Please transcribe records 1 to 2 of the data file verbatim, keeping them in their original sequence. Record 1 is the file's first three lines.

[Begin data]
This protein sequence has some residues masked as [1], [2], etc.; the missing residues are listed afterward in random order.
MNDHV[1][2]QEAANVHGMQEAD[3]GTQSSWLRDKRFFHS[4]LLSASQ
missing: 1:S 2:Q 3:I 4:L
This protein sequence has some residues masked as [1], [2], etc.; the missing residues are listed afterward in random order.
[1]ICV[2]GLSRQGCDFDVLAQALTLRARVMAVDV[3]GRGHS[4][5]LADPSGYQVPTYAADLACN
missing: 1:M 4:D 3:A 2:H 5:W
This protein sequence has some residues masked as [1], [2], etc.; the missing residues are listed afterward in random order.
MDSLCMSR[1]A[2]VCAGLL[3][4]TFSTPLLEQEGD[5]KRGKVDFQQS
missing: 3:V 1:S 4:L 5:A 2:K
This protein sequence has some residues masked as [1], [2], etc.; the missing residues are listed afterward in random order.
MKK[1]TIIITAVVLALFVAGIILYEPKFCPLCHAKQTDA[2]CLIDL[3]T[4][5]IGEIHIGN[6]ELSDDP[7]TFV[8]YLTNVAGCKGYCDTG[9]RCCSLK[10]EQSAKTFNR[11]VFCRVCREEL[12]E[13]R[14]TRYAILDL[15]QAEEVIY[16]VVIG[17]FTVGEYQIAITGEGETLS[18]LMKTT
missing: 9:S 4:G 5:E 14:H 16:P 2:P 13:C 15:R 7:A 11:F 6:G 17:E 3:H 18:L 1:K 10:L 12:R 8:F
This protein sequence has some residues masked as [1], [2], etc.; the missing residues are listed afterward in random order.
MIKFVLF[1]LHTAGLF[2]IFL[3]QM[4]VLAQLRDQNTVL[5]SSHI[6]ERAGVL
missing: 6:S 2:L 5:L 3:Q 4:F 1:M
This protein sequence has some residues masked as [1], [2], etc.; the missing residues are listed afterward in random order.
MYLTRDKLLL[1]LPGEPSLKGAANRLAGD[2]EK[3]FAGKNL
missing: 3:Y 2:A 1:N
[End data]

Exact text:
This protein sequence has some residues masked as [1], [2], etc.; the missing residues are listed afterward in random order.
MNDHV[1][2]QEAANVHGMQEAD[3]GTQSSWLRDKRFFHS[4]LLSASQ
missing: 1:S 2:Q 3:I 4:L
This protein sequence has some residues masked as [1], [2], etc.; the missing residues are listed afterward in random order.
[1]ICV[2]GLSRQGCDFDVLAQALTLRARVMAVDV[3]GRGHS[4][5]LADPSGYQVPTYAADLACN
missing: 1:M 4:D 3:A 2:H 5:W